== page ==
Fasting Bread for Lent


A couple years ago I ran across this recipe for Fasting Bread (originally from www.catholicradiodramas.com) at Catholic Family Vignettes.  I just finished baking it for tomorrow, Ash Wednesday, which is a day of fast and abstinence. (You can read more about fast and abstinence at EWTN.)   It took a little while to make, but my children and I really enjoyed the process and it was great to read about the symbolism attached to each of the ingredients.

Fasting Bread
(makes three loaves)

Ingredients:

3 1/2 cups Stone Ground Whole Wheat Flour
2 1/2 cups All Purpose Flour
1 1/2 tsp. Salt
1Tbs. Sugar
3 Tbs. Active Dry Yeast  (2 packages - *Be sure to check that your 2 pkgs, equals the full 3 TBS. I don't think that mine did, and it could have risen better)
2 cups Luke Warm Water
1/2 cup 100% Pure Maple Syrup
1/2 cup Virgin Olive Oil
1 tsp. Holy Water
1 cup Oats – soaked in 1/2 cup hot water for 2 minutes
1 cup Pecan or Walnut pieces – broken and skillet toasted 2 min
1 cup Dried Cherries or Raisins - soaked 5 min in 1/4 cup hot water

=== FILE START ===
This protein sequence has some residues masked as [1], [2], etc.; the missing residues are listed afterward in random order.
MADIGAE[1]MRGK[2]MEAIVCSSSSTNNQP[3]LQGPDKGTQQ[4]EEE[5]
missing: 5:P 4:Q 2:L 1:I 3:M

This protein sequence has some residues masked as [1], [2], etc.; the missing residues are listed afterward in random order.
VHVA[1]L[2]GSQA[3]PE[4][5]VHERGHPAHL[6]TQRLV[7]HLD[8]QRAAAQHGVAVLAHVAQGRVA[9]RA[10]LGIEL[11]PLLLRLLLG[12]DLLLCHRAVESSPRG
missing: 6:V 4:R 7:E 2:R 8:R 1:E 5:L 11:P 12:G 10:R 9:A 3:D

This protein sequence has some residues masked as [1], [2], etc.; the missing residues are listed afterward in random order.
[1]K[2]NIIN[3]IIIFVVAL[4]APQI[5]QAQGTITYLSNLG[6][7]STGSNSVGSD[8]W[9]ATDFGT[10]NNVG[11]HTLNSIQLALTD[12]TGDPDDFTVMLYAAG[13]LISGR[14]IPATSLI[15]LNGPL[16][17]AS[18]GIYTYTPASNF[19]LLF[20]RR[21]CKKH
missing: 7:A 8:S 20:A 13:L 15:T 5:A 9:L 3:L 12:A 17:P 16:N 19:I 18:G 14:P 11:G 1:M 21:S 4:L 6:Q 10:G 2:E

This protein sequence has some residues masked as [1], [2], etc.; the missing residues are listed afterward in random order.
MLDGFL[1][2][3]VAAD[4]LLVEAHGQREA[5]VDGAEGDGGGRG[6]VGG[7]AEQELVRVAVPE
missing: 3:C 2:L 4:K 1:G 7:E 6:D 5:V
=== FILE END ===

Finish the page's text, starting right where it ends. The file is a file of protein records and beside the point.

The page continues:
Directions:

1. Combine the first three dry ingredients in a large mixing bowl. Mix well with a whisk.

2. Clear a small area in the center of the dry blend.

3. Add sugar, dry yeast, and the 2 cups of warm water. Let stand for 3 minutes until yeast proofs and forms bubbles. Combine with flour mixture and liquid. This will be thick but more liquid comes later.


4. Add maple syrup, olive oil and holy water. Stir mixture until well blended.

5. Add walnuts and/or pecans and raisins and/or cherries with their liquid.

6. Add soaked oats to the flour mixture.

7. Blend everything together in one bowl.

8. Turn out onto a floured board and knead by hand for 10-12 minutes adding more flour as needed to make a moderately stiff dough that is smooth and elastic. Knead the dough by flattening somewhat and fold-in from the outside towards the center. Press down hard on the center. Rotate the bowl and repeat the process until smooth and elastic and forma “ball”

9. Return the “ball” to the mixing bowl, drizzle with olive oil, cover and let rise 1 hour.


10. Remove to a floured board and kneed several more times as above. Cut into three equal pieces.

11. Place each piece into a loaf pan coated on all sides with olive oil. Drizzle loaf again with olive oil, cover and let rise for another hour. Olive oil produces a tasty crust.


12. Slash loaf tops and bake in the middle of a preheated 375 degree oven for 40 minutes or until brown on top and bottom. Loaf should sound hollow when tapped.

13. Remove bread from pans and cool on a rack.



QUALITY INGREDIENTS AND THEIR SYMBOLIC REFERENCES: This marvelous bread combines pure, wholesome ingredients with symbolic references found in Sacred Scripture.